U.S. 0, Canada 0: The, Uh, Highlights

Well, this should be a short clip. The United States B-team took on a fairly weak Canada side last night in Houston, and while they dominated possession, the Yanks failed to break down the bunkered-in Canucks, generating very few chances in a drab 0-0 tie.

Take a look:

The game capped off the U.S.’s three-week January camp, and you might have thought, going in, that a team that had been training together intensively since early January would show some cohesiveness and some sharpness. (Not mid-season levels of either, but some.) Instead, they were disjointed in the attacking third, and unable to deliver that final ball—characteristics that coach Jurgen Klinsmann attributed afterward to their having tired legs.

But, but … oh, nevermind.

This January camp was intended to blood some new players and determine which, if any, of the guys from this group might make next week’s trip to Honduras for the opening of the final stage of World Cup qualifying.

Judging by what we saw last night, we’d say center backs Omar Gonzalez and Matt Besler, though they weren’t exactly tested by Canada, stand a good chance of going to San Pedro Sula next week, along with midfielder Kyle Beckerman, who Klinsmann loves for his lane-clogging abilities in front of the back four.

Beyond those three, Eddie Johnson looked dynamic at times and did well to keep possession up top, and Benny Feilhaber, when he came on in the second half, looked like the only U.S. midfielder capable of unlocking Canada’s D with a deadly pass. Josh Gatt, though full of too much adrenaline, and looking a little uncomfortable on the left, showed that his speed can be a deadly weapon.

Chris Wondolowski seemed on edge to us (no doubt feeling the pressure as his national-team opportunities dwindle) and he fluffed a couple of half chances. But he does have a knack for getting in good spots in the box, so you never know if Klinsmann would consider using him with a better supporting cast around him.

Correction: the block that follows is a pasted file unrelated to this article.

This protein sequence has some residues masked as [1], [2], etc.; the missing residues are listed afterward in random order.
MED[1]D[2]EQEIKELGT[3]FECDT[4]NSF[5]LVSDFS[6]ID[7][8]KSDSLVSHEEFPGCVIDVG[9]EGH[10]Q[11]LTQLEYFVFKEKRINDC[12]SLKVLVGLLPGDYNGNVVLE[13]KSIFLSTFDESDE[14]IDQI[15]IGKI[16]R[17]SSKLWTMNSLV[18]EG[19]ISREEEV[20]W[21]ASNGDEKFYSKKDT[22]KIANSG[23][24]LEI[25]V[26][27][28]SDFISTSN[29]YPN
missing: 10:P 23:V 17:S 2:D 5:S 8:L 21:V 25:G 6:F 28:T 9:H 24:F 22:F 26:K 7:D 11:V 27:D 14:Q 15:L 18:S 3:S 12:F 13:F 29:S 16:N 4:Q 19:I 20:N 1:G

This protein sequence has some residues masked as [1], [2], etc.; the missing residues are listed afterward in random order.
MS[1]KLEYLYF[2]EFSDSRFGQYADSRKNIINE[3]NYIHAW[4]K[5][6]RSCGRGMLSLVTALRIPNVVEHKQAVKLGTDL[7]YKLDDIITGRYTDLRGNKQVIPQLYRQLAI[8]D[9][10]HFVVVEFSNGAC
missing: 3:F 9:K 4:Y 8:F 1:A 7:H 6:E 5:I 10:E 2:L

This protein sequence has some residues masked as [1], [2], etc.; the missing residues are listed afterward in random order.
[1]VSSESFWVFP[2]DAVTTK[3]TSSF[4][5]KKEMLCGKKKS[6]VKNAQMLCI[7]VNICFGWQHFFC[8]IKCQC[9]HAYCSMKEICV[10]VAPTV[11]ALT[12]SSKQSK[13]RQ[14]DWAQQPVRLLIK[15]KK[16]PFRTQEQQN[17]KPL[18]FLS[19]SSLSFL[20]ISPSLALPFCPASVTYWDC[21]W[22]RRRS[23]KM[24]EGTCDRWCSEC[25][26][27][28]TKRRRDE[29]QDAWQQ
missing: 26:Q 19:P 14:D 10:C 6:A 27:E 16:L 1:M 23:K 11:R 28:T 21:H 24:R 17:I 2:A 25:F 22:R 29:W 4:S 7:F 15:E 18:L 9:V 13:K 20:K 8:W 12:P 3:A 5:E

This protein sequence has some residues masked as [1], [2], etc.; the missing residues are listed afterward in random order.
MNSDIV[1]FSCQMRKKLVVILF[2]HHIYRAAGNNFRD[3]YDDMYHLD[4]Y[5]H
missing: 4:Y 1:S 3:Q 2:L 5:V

In any event, it was a very forgettable performance, so let’s file it away and look ahead to next week and Honduras.

Backpost Excursion: Argentina Training at Red Bull Arena

The Backpost AV Team went out to Red Bull Arena last night to watch Argentina train ahead of their Clash-of-the-Titans friendly with Brazil tomorrow, and, well, any concerns we had about spending $48 (the Son of Backpost was in tow) to watch a practice session were immediately dispelled when we caught sight, from the fifth row, of Lionel Messi, Angel DiMaria, Sergio (Kun) Aguero , Javier Mascherano and the rest of the Albicelestes pinging the ball around in tight spaces like magicians.

It was well worth it, and thousands of others agreed. Here’s a completely professional, ESPN-worthy* pan of the crowd, where you can see that the lower bowl of RBA is just about full, which would put the attendance close to 10,000 (capacity is 25k):

When we arrived they were playing 11 v 11 in less than half the field—one goal moved to midfield, pitch narrowed to the width of the 18-yard box—and the display was awesome. Mistake-free, one- and two-touch passing, rarefied skill level. Here’s a sample:

A few observations from the session:

• Leo Messi’s first touch is made of rich, creamery butter. No matter what kind of pressure he’s under—and in an 11 v 11 drill in a compressed field, you’re constantly under pressure—his first touch leaves the ball right where he needs it.

• Angel Di Maria looks slight on television, but in person he’s got some starch, and he can absolutely thump the ball. He rocked the post with a shot during the 11 v 11 and later, in a shooting drill, sent one whistling past our ears in the stands. It was wobbling and shifting in the air as it went past.

• As much as we hate to admit it, we wondered how the U.S. national team would have looked running the same exercise. Probably … not quite the same.

They wrapped up the practice with some shooting. Click here to see Messi, at the 24-second mark, bending one into the side netting:

*This statement has not been fact-checked.

Misleading Scoreline of the Week: Brazil 4, U.S. 1